RE: [CALBIRDS] Probability Of “T rue” Yellow-Throated Warbler Sig hting By SF Chronicle Columnist Tom Stienstra (?)
I didn’t read the article, but from what you have written, I have an entirely different perspective on this subject. If the observer had looked up the bird in a field guide to identify it or had previous experience with Yellow-throated Warbler, then I’d feel that his record is probably valid. However, if he didn’t look up the bird in a field guide and had no experience with Yellow-throated Warbler, and little experience birding in general, then perhaps he jumped to the conclusion that a warbler with a yellow throat had to be a Yellow-throated Warbler instead of a male Audubon’s Warbler (Yellow-rumped). Without this information, I simply cannot judge this record.
My personal attitude towards these records is to 1) take all of them seriously as many turn out to be correct, then 2) talk to the person directly to get a feel for his/her experience and comfort level in identifying the bird, and then 3) look for the bird myself or have someone else try to refind it. There have been many times when beginners or birders that I don’t know have made a claim on an outrageous sighting which turned out to be correct, much to my surprise (delight). One such record was the Black Vulture in Humboldt County. An undergrad student, whom none of the local birders knew, had claimed the sighting. So the following day, John Hunter, Tom Leskiw and I drove around looking for it even though it seemed to be such an outlandish sighting. Well, we refound the bird and the rest was history as many birders saw it over a period of weeks. If we didn’t attempt to look for the bird, it probably never would have been refound and documented. I know that many other birders have similar stories.
As far as historical records are concerned, you neglected to add the additional 99 records in the CBRC book as well as the additional records since the book was published. There are many more fall records and a few more winter records of Yellow-throated Warblers from Humboldt County south to s. CA than you indicate below. Also, one was photographed in Benicia last Sunday! So, there is certainly a possibility that there is one in San Francisco right now. As Todd Easterla would probably say, “I guarantee that there is one in the region right now, it just needs to be found and documented”.
The lack of a photograph also does not indicate the likelihood of the record being valid, it just indicates that photographic documentation does not yet exist. Whether the CBRC will accept the record or not will be based upon a written description and the observer’s experience if a photograph is still lacking when the record is reviewed. Plenty of records have passed the committee lacking photographic documentation, and the CBRC book documents a high 94% acceptance rate for the first 99 records—many of which lacked photographs.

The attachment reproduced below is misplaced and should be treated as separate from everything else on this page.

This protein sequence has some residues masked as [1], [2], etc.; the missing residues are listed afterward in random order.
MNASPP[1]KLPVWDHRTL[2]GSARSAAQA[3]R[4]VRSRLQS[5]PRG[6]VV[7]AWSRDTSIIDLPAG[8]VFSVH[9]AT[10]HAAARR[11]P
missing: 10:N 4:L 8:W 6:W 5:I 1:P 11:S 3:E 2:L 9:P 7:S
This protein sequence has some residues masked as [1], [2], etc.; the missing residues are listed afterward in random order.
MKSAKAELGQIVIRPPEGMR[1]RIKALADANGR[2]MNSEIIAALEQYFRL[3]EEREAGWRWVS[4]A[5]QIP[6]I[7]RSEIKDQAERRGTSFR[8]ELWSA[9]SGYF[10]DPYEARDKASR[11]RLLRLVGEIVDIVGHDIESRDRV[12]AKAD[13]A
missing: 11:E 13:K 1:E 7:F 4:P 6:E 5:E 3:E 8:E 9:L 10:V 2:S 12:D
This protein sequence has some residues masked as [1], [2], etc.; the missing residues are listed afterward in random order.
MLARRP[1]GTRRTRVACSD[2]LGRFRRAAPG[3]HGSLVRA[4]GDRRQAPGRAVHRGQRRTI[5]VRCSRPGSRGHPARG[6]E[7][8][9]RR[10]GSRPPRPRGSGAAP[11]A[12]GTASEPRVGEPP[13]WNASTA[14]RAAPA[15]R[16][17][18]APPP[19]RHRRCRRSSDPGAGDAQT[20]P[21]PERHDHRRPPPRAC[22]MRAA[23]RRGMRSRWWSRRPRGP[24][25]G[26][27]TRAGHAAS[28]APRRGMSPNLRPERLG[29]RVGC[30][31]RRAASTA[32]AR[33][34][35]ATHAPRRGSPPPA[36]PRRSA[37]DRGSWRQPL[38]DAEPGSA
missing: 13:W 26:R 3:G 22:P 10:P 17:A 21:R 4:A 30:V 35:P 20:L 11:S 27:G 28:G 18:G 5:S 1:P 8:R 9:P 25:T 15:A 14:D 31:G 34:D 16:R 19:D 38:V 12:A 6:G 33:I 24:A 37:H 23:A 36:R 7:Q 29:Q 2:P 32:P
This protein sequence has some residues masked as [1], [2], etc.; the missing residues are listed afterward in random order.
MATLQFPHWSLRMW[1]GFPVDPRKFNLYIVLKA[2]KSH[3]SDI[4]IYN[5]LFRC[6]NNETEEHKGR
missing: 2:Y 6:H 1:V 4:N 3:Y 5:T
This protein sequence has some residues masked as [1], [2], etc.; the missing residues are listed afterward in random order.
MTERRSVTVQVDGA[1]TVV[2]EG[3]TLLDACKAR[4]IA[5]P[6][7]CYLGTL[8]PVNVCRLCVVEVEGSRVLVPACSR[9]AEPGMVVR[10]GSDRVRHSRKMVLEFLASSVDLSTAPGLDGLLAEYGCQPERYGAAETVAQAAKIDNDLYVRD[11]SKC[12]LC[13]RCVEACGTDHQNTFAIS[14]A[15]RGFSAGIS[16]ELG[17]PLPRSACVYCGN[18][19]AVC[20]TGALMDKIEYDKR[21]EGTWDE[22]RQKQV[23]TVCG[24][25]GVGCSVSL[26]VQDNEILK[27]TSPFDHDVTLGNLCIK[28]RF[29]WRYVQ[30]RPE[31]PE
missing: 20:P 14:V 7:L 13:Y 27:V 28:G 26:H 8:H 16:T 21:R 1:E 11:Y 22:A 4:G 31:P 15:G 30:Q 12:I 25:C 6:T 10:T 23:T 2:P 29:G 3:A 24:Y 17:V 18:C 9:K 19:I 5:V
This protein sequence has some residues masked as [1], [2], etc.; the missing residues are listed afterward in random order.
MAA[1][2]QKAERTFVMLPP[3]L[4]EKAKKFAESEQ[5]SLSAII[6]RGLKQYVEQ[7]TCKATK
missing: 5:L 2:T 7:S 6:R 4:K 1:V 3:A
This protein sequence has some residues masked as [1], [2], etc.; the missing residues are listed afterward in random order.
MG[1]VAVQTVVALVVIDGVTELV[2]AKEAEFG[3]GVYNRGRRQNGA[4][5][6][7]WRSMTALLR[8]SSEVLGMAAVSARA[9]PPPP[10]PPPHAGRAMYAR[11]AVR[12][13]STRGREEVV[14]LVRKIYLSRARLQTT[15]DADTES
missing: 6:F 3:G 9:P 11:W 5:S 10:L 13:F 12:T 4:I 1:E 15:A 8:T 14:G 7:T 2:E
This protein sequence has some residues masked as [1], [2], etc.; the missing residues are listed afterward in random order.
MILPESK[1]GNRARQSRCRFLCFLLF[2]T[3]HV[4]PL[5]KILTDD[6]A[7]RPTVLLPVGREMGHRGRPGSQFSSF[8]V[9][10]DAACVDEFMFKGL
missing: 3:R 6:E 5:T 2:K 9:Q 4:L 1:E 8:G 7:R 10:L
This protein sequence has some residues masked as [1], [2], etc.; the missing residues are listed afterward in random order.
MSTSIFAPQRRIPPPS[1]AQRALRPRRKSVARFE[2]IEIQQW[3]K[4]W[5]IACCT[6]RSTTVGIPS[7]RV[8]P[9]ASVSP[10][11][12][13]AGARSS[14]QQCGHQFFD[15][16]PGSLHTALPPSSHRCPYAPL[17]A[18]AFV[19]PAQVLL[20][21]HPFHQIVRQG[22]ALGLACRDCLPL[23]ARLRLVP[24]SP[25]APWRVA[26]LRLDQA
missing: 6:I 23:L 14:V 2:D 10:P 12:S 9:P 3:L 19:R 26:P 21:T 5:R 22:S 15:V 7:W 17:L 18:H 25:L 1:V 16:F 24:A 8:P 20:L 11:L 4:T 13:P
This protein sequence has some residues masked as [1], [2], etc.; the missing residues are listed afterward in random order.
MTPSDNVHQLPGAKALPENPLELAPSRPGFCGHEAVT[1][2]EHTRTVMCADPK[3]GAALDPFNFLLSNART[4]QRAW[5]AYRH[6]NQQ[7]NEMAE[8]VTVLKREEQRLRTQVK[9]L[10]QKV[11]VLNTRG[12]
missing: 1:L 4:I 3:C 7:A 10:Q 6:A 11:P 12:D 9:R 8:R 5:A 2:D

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From: CALBIRDS@yahoogroups.com [mailto:CALBIRDS@yahoogroups.com] On Behalf Of Daniel Edelstein
Sent: Thursday, December 24, 2009 12:09 PM
To: A CAL BIRDS
Cc: tomstienstra@...; tstienstra@...
Subject: [CALBIRDS] Probability Of “True” Yellow-Throated Warbler Sighting By SF Chronicle Columnist Tom Stienstra (?)
Probability Of “True” Yellow-Throated Warbler Sighting By SF Chronicle Columnist Tom Stienstra (?)
As some of you may have read, the outdoor section of last Sunday’s SF Chronicle contained a question from SF Chronicle Columnist Tom Stienstra as to whether his perceived sighting of a Yellow-Throated Warbler was possible.
My opinion is “not likely,” based on the following reasoning:
1. A common, arguably abundant, look-alike species to the Yellow-Throated Warbler for many folks (especially those new to watching wood-warber family/Parulidae family) is the Yellow-Rumped Warbler (Audubon subspecies: Dendroica coronata auduboni)
Some individuals of this subspecies (that spends the non-breeding season/winter season in the Bay Area, but does not breed in most spots of the Bay Area, except, for example, some higher elevations, such as higher elevations amid Marin County’s Mt. Tamalpais area) already are wearing breeding/alternate plumage.
Thus, perhaps the Yellow-Rumped Warbler is the species Mr. Stienstra saw (?)
I opine with the opinion that the answer is "yes," Yellow-Rumped Warbler (Audubon's subspecies).
2. According to “Rare Birds of California” (Western Field Ornithologists, 2007, Appendix H-32), among 14 accepted records for this species, 11 occurred in the spring. The three accepted autumn/winter/non-breeding season records were along the coast at Point Reyes (9/16 – 9/29/06); inland near Needles, San Bernadino Co. (11/14 – 11/17/05) and Costa Mesa, CA (11/12/06 – 3/11/07).
Then again, it’s always good to “never say never.”
I’m humble to that fact.
But it’s my judgment that without a photograph to document his sighting, it’s unlikely Mr. Stienstra’s observation was a Yellow-Throated Warbler (like the ones I have seen multiple times in Maryland, Virginia, and Florida while living and/or birding on the East Coast).
Regards and happy holidays, Daniel Edelstein
Novato, CA (Bay Area)
Ellison Bay, WI
My two blogs:
(my blog devoted to wood-warblers)
(my blog focused on classes I teach at
Merritt College in Oakland, CA, including my next
one that begins in 11/09)
12 Kingfisher Court
Novato, CA 94949-6628 USA
415-382-1827 (voice & DSL fax)
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